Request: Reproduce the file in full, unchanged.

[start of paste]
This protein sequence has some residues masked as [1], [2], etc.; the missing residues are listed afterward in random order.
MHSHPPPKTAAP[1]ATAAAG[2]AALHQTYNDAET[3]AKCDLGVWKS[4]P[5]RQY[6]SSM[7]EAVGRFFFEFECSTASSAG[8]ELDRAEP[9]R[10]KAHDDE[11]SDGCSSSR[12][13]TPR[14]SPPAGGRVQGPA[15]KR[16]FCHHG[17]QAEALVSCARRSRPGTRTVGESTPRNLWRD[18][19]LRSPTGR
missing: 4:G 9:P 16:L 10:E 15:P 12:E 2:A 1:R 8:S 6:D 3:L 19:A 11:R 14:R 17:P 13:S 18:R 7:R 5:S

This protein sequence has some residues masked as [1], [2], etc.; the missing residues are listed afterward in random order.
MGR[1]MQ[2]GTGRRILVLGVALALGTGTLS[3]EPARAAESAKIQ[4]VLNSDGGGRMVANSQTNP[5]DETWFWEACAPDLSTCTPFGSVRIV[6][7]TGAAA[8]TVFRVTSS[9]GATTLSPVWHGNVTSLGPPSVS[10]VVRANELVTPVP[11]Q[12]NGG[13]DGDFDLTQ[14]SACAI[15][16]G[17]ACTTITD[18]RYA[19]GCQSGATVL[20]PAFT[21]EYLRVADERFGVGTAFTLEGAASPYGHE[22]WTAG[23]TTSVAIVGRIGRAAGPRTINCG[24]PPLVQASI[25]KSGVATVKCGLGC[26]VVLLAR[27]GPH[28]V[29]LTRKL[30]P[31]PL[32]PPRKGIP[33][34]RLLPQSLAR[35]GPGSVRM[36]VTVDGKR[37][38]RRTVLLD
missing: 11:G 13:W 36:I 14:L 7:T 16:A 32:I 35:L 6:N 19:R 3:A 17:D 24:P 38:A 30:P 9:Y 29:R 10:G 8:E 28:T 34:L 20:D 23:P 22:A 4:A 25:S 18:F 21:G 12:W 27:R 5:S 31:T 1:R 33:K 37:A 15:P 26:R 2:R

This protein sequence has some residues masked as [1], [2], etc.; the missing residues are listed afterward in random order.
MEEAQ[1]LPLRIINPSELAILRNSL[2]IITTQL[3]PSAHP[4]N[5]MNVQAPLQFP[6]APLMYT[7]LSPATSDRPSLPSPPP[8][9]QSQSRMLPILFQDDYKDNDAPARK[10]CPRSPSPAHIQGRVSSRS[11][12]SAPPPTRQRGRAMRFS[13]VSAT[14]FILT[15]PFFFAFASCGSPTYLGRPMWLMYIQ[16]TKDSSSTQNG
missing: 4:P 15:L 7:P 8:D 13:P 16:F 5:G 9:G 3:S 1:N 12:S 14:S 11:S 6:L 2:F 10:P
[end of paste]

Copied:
This protein sequence has some residues masked as [1], [2], etc.; the missing residues are listed afterward in random order.
MHSHPPPKTAAP[1]ATAAAG[2]AALHQTYNDAET[3]AKCDLGVWKS[4]P[5]RQY[6]SSM[7]EAVGRFFFEFECSTASSAG[8]ELDRAEP[9]R[10]KAHDDE[11]SDGCSSSR[12][13]TPR[14]SPPAGGRVQGPA[15]KR[16]FCHHG[17]QAEALVSCARRSRPGTRTVGESTPRNLWRD[18][19]LRSPTGR
missing: 4:G 9:P 16:L 10:E 15:P 12:E 2:A 1:R 8:S 6:D 3:L 19:A 11:R 14:R 17:P 13:S 18:R 7:R 5:S

This protein sequence has some residues masked as [1], [2], etc.; the missing residues are listed afterward in random order.
MGR[1]MQ[2]GTGRRILVLGVALALGTGTLS[3]EPARAAESAKIQ[4]VLNSDGGGRMVANSQTNP[5]DETWFWEACAPDLSTCTPFGSVRIV[6][7]TGAAA[8]TVFRVTSS[9]GATTLSPVWHGNVTSLGPPSVS[10]VVRANELVTPVP[11]Q[12]NGG[13]DGDFDLTQ[14]SACAI[15][16]G[17]ACTTITD[18]RYA[19]GCQSGATVL[20]PAFT[21]EYLRVADERFGVGTAFTLEGAASPYGHE[22]WTAG[23]TTSVAIVGRIGRAAGPRTINCG[24]PPLVQASI[25]KSGVATVKCGLGC[26]VVLLAR[27]GPH[28]V[29]LTRKL[30]P[31]PL[32]PPRKGIP[33][34]RLLPQSLAR[35]GPGSVRM[36]VTVDGKR[37][38]RRTVLLD
missing: 11:G 13:W 36:I 14:L 7:T 16:A 32:I 35:L 6:N 19:R 3:A 17:D 24:P 38:A 30:P 9:Y 29:R 10:G 8:E 28:T 34:L 20:D 23:P 22:A 4:A 25:S 18:F 21:G 12:W 27:R 5:S 31:T 1:R 33:K 37:A 15:P 26:R 2:R

This protein sequence has some residues masked as [1], [2], etc.; the missing residues are listed afterward in random order.
MEEAQ[1]LPLRIINPSELAILRNSL[2]IITTQL[3]PSAHP[4]N[5]MNVQAPLQFP[6]APLMYT[7]LSPATSDRPSLPSPPP[8][9]QSQSRMLPILFQDDYKDNDAPARK[10]CPRSPSPAHIQGRVSSRS[11][12]SAPPPTRQRGRAMRFS[13]VSAT[14]FILT[15]PFFFAFASCGSPTYLGRPMWLMYIQ[16]TKDSSSTQNG
missing: 4:P 15:L 7:P 8:D 13:P 16:F 5:G 9:G 3:S 1:N 12:S 14:S 11:S 6:L 2:F 10:P